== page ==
Because I felt different and because I was treated different, I remember more than anything, the constant feeling of anxiety in the pit of my stomach. I didn’t understand how I could love and hate a place so much; and if I’m being totally honest, the feeling returns whenever I step foot in or around that building.

I’m not blaming anyone, kid or adult, for how I was treated, yet there was, and is, something very wrong about having to grow up feeling the way I felt. It’s not a problem I can only blame on my specific environment. In fact, I feel that it’s a symptom of a larger cultural issue.

The fact is, I can admit that I have a big problem with how Christians see and treat people like me. I have a big problem with feeling and being isolated by people before I ever had the chance or opportunity to do or be what people assumed was wrong with me. I have a big problem with my art teacher (probably the one lady I respected the most throughout middle school), telling other students that I was gay but I just didn’t know it yet. Forget the fact that she ended up being right; no child should feel that the whole world knows something about them that they don’t know yet and/or that people are conspiring to isolate them because of it. Fact is, I had done nothing wrong but I was still treated like I was wrong or broken. And even though I do not believe that being gay is a sin, even if, even if that is the argument, I was treated like a sinner before I ever thought about or conceptualized that lifestyle for myself.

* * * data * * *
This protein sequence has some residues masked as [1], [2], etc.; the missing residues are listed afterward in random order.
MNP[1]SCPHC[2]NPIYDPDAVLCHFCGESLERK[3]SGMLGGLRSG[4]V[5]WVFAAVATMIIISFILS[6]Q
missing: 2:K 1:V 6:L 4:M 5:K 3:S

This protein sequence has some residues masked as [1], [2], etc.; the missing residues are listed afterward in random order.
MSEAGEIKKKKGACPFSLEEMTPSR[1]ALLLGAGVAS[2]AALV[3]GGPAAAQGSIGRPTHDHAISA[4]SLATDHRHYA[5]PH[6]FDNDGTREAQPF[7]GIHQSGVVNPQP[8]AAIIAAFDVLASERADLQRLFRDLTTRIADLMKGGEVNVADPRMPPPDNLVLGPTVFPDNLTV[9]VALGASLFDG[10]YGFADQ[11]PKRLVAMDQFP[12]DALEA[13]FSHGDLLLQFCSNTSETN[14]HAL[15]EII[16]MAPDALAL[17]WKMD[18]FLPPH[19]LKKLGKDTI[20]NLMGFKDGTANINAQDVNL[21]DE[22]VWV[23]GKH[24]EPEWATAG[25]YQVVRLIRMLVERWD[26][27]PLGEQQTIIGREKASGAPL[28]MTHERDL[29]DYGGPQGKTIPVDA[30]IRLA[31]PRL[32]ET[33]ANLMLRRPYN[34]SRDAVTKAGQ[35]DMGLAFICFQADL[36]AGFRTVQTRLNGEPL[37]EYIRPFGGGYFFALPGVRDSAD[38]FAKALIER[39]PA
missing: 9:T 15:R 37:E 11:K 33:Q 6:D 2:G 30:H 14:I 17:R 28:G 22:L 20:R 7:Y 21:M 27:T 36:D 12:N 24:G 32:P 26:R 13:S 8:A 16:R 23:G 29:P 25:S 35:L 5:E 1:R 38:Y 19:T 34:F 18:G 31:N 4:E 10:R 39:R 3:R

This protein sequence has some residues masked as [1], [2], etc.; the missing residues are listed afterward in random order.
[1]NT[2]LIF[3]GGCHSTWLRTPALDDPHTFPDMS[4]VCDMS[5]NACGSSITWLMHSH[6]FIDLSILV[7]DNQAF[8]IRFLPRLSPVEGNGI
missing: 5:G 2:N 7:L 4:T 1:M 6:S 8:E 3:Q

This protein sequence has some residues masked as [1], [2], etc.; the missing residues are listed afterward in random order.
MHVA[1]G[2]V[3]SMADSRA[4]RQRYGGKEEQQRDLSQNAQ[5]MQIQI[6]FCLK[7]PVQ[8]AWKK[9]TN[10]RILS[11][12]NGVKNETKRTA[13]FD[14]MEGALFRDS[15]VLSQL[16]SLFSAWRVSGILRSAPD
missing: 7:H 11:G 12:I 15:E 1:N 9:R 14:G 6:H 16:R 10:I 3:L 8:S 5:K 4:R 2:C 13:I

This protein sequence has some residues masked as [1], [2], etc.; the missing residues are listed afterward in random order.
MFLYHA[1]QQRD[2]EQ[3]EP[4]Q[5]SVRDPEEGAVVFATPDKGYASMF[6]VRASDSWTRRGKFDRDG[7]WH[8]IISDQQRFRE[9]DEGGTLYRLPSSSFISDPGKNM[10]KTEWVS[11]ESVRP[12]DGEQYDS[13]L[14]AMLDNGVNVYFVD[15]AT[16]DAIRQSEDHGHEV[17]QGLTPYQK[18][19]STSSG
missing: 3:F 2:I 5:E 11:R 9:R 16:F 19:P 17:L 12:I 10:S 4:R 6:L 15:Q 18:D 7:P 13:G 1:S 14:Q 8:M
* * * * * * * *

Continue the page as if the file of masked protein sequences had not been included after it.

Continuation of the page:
And while I don’t believe that being gay is a sin, if common knowledge or practice treats it as one, I still can’t understand why the Church has zero patience for homosexuality. Why the stigma around homosexuality when the Church accepts that Christ openly forgives lying, cheating, over-indulgence, addiction, or even murder, and that, as Christians, we should also forgive?[3] What is so egregious about the love between two people of the same sex that pushes it further into the recesses of acceptability than murder? And if sin is sin, where no sin is bigger or greater than the other (James 2:10, Matthew 12:31), and if “the wages of [all] sin is death, but the gift of God is eternal life through Jesus Christ,” (Romans 6:23), why then are people like me condemned by conservative Christian society before any act (sin or not) is committed? If all have sinned, and “if we say that we have no sin, we deceive ourselves,” (1 John 1:8-10), then even if homosexuality was a sin, LGBTQ people are, at the very least, no better or worse than anyone else.